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Portrait by AI program sells for $432,000. Sacred and Profane- A Tale of Two Pictures. Update: Beware the Hype.

Updated October 31, 2018.  First published August 22, 2018.

Screen Shot 2018-08-22 at 6.55.31 PM

Portrait of Edmond de Belamy (Detail)

Fine Art in the New Media

This blog reports on the subject of Fine Art in the New Media. The portrait above, “Portrait of Edmond de Belamy,” was created by an artificial intellegence program has been sold at auction for $432,000.  bbc.news ,and reported as a phenomon  by news outlets throughout the world.

The portrait below, “Ecce Homo” (“Behold the Man”), was ridiculed by news outlets  throughout the world.



“Ecce Homo” (“Behold the Man”) (Detail)

What Does This Mean?

We believe that there is a striking similarity between the two works which raises to important questions:

1). Is this difference in acceptance by the art world warranted? 

2). Is this AI portrait such a phenomenon in the art world?

The first question is answered and discussed in detail in the text below published in the original post on August 22, 2108.

The second question is answered and discussed in detail in an editorial,  “What the Art World Is Failing to Grasp about Christie’s AI Portrait Coup,” by Ahmed Elgammal published in Artsy.net on October 29, 2018, key portions which are excerpted below:

“This off-the-chart price comes as a result of a two-month media circus ahead of the auction, which started with a well-crafted article in Christie’s online magazine. The news then ricocheted around the media, with lots of unfounded claims, such as “the first portrait being generated by AI” to “’the first AI art to be sold at auction’” to “’the art made is by the machine with no human artist.’”

“These claims were refuted by Hugo Caselles-Dupré, one of the three makers of the work. In an interview with Jason Bailey at Artnome, he said: “’I’ve got to be honest with you, we have totally lost control of how the press talks about us. We are in the middle of a storm and lots of false information is released with our name on it. In fact, we are really depressed about it.’”

“The claim that the art is made by a machine, without a human artist, is, of course, not true. The creative process heavily involves the artist. The artist chooses a collection of images to feed the algorithm (pre-curation); in the case of Edmond de Belamy, this was a set of traditional art portraits. These images are fed to a generative AI algorithm that tries to imitate these inputs. Finally, the artist heavily sifts through many output images to curate a final collection (post-curation). Basically, the algorithm fails in making correct imitations of the pre-curated input, and instead generates distorted images that surprise us. If the algorithm would succeed in imitating the input data, it would not be even be interesting as art. Several artists have been exploring this process in the last three years, such as Tom White, Mario Klingemann, Anna Ridler, Robbie Barrat, and others.”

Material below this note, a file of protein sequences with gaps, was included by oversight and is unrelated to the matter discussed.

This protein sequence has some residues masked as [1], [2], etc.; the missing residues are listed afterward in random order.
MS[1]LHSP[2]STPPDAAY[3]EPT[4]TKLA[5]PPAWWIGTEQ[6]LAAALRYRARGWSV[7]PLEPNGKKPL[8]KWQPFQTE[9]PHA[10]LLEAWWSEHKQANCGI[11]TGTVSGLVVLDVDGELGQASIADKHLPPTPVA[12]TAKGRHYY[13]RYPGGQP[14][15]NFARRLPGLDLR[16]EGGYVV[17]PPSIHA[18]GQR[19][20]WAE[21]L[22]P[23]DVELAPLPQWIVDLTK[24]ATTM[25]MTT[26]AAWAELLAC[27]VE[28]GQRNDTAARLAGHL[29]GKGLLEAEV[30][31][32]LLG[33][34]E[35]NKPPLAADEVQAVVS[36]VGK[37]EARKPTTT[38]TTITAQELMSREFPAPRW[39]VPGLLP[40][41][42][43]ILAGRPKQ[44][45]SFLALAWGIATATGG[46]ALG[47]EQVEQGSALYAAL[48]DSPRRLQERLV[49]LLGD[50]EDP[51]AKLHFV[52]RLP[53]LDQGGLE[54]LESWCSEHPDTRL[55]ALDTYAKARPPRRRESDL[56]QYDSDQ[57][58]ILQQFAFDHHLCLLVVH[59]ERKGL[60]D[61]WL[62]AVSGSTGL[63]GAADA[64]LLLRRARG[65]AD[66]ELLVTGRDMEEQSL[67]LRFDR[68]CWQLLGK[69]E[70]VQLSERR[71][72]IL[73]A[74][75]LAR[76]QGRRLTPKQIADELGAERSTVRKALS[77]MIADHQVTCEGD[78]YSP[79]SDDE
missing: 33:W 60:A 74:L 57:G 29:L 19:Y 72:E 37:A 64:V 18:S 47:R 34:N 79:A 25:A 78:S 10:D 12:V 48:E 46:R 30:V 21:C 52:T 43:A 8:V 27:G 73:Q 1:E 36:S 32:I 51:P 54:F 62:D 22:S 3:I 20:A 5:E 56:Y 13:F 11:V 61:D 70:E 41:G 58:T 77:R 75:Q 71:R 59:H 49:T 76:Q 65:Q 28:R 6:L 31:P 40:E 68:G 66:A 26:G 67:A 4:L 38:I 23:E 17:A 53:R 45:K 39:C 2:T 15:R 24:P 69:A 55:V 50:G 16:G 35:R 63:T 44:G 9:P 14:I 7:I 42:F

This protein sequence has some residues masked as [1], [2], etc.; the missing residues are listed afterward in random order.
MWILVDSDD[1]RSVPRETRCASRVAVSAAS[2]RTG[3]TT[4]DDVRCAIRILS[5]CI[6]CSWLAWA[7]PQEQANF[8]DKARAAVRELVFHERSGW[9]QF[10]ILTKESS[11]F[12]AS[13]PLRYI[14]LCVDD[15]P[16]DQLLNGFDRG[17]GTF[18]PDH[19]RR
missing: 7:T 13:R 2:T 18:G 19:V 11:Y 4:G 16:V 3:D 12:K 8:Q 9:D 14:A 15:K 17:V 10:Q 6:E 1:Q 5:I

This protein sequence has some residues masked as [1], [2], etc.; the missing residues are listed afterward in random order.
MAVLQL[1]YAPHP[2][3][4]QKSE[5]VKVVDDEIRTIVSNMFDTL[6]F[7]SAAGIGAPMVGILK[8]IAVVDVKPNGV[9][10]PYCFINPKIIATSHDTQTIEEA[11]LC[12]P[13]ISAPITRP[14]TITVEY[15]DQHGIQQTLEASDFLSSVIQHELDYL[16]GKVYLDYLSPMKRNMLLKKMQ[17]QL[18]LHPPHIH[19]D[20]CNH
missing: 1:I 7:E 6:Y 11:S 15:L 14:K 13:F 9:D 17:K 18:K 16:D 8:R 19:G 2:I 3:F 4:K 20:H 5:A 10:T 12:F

As stated by Christie’s prior to the sale, “The portrait  of Edmond de Belmy depicts a gentleman, possibly French and — to judge by his dark frock coat and plain white collar — a man of the church. The work appears unfinished: the facial features are somewhat indistinct and there are blank areas of canvas. The portrait, however, is not the product of a human mind.” Art Daily.

The AI Process

Hugo Caselles-Dupré, representative of Obvious, [Studio] described the process. “Created by an algorithm composed of two parts, The Generator and the Discriminator, the system was fed a data set of 15,000 portraits. The Generator made new images based on the set and the Discriminator reviewed all outputs until it deemed the result imperceptible whether done from a human-hand or attributed to the algorithm. The work included in the October sale is Edmond de Belamy, the ‘youngest’ documented member of the family or the ‘newest’ born creation of the algorithm.”

The Significance

The artsy editorial raises serious ethical questions,

“The auction raises unprecedented ethical questions about the attribution of AI art. In the weeks leading to the auction, the Edmond de Belamy portrait has received heavy criticism by the AI-art community for being derivative and not original. AI artist Robbie Barrat also said that the code and the dataset used to produce the work is written by him.”


“Ecce Homo” (“Behold the Man”)

“In 2012, an 83  year old woman Cecilia Giménez, amateur painter tried to restore an old fresco in her local church (Borja), but failed utterly.” The painting, called “Ecce Homo” (“Behold the Man”) was ridiculed throughout the world. 42spain.com.

The Process

“The result was a botched repair where the intricate brush strokes of Martinez {the original artist]  were replaced with a haphazard splattering of the octogenarian’s paint. Years of carefully calculated depth of expression simply washed out by copious amounts of red and brown.” telegraph.co.uk.

The Significance

“News of the pensioner’s improvised restoration started spreading like wildfire across Spain and as soon as the international press and social media platforms got hold of the story, Gimenez’s “monkey Jesus” became a global phenomenon.”

“France’s Le Monde newspaper ran the story with the title ‘HOLY SHIT – the restoration of a painting of Christ turns into a massacre’ and The Daily Telegraph with ‘Elderly woman destroys 19th-century fresco with DIY restoration’.”

“Faced with a barrage of international media attention, Spanish newspapers reported that Cecilia Gimenez suffered an anxiety attack. I couldn’t understand why everyone was talking about me,” she later told Spanish daily ABC. “All I wanted to do was save the fresco.” thelocal.es.”

Side by Side Comparison:


– Jack Dziamba

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